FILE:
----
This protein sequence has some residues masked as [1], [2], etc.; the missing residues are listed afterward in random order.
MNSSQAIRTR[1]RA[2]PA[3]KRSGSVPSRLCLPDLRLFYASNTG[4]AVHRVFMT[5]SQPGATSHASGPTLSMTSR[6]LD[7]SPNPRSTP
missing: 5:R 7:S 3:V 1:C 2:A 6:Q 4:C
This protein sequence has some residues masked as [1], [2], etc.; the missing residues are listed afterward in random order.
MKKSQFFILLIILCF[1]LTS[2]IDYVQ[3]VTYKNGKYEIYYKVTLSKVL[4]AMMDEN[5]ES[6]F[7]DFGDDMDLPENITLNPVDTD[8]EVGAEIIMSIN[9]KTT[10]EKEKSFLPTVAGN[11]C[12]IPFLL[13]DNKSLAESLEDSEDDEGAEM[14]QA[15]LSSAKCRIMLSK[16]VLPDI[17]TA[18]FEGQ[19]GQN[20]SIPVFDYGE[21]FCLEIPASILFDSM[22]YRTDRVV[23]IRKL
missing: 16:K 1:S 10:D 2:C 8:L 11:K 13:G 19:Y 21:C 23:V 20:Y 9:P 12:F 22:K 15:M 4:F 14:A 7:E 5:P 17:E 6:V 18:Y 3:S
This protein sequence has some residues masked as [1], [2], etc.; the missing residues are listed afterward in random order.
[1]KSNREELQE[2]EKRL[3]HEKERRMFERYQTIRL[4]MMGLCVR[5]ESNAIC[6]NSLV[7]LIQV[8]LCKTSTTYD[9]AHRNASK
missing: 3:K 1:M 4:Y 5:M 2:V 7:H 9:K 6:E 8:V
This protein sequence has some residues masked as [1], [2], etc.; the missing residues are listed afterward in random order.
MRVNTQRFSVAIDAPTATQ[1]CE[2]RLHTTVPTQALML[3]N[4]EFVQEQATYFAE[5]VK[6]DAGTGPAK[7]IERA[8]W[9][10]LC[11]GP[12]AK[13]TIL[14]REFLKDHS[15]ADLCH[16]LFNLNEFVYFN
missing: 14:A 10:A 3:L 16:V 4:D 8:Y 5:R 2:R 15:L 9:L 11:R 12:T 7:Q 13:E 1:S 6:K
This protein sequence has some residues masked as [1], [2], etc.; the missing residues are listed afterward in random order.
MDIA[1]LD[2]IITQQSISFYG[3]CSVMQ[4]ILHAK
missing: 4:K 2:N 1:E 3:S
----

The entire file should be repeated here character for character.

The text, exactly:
This protein sequence has some residues masked as [1], [2], etc.; the missing residues are listed afterward in random order.
MNSSQAIRTR[1]RA[2]PA[3]KRSGSVPSRLCLPDLRLFYASNTG[4]AVHRVFMT[5]SQPGATSHASGPTLSMTSR[6]LD[7]SPNPRSTP
missing: 5:R 7:S 3:V 1:C 2:A 6:Q 4:C
This protein sequence has some residues masked as [1], [2], etc.; the missing residues are listed afterward in random order.
MKKSQFFILLIILCF[1]LTS[2]IDYVQ[3]VTYKNGKYEIYYKVTLSKVL[4]AMMDEN[5]ES[6]F[7]DFGDDMDLPENITLNPVDTD[8]EVGAEIIMSIN[9]KTT[10]EKEKSFLPTVAGN[11]C[12]IPFLL[13]DNKSLAESLEDSEDDEGAEM[14]QA[15]LSSAKCRIMLSK[16]VLPDI[17]TA[18]FEGQ[19]GQN[20]SIPVFDYGE[21]FCLEIPASILFDSM[22]YRTDRVV[23]IRKL
missing: 16:K 1:S 10:D 2:C 8:L 11:K 13:G 19:Y 21:C 23:V 20:Y 9:P 12:F 22:K 15:M 4:F 14:A 7:E 5:P 17:E 6:V 18:Y 3:S
This protein sequence has some residues masked as [1], [2], etc.; the missing residues are listed afterward in random order.
[1]KSNREELQE[2]EKRL[3]HEKERRMFERYQTIRL[4]MMGLCVR[5]ESNAIC[6]NSLV[7]LIQV[8]LCKTSTTYD[9]AHRNASK
missing: 3:K 1:M 4:Y 5:M 2:V 7:H 9:K 6:E 8:V
This protein sequence has some residues masked as [1], [2], etc.; the missing residues are listed afterward in random order.
MRVNTQRFSVAIDAPTATQ[1]CE[2]RLHTTVPTQALML[3]N[4]EFVQEQATYFAE[5]VK[6]DAGTGPAK[7]IERA[8]W[9][10]LC[11]GP[12]AK[13]TIL[14]REFLKDHS[15]ADLCH[16]LFNLNEFVYFN
missing: 14:A 10:A 3:L 16:V 4:D 8:Y 5:R 2:R 15:L 9:L 11:R 12:T 7:Q 13:E 1:S 6:K
This protein sequence has some residues masked as [1], [2], etc.; the missing residues are listed afterward in random order.
MDIA[1]LD[2]IITQQSISFYG[3]CSVMQ[4]ILHAK
missing: 4:K 2:N 1:E 3:S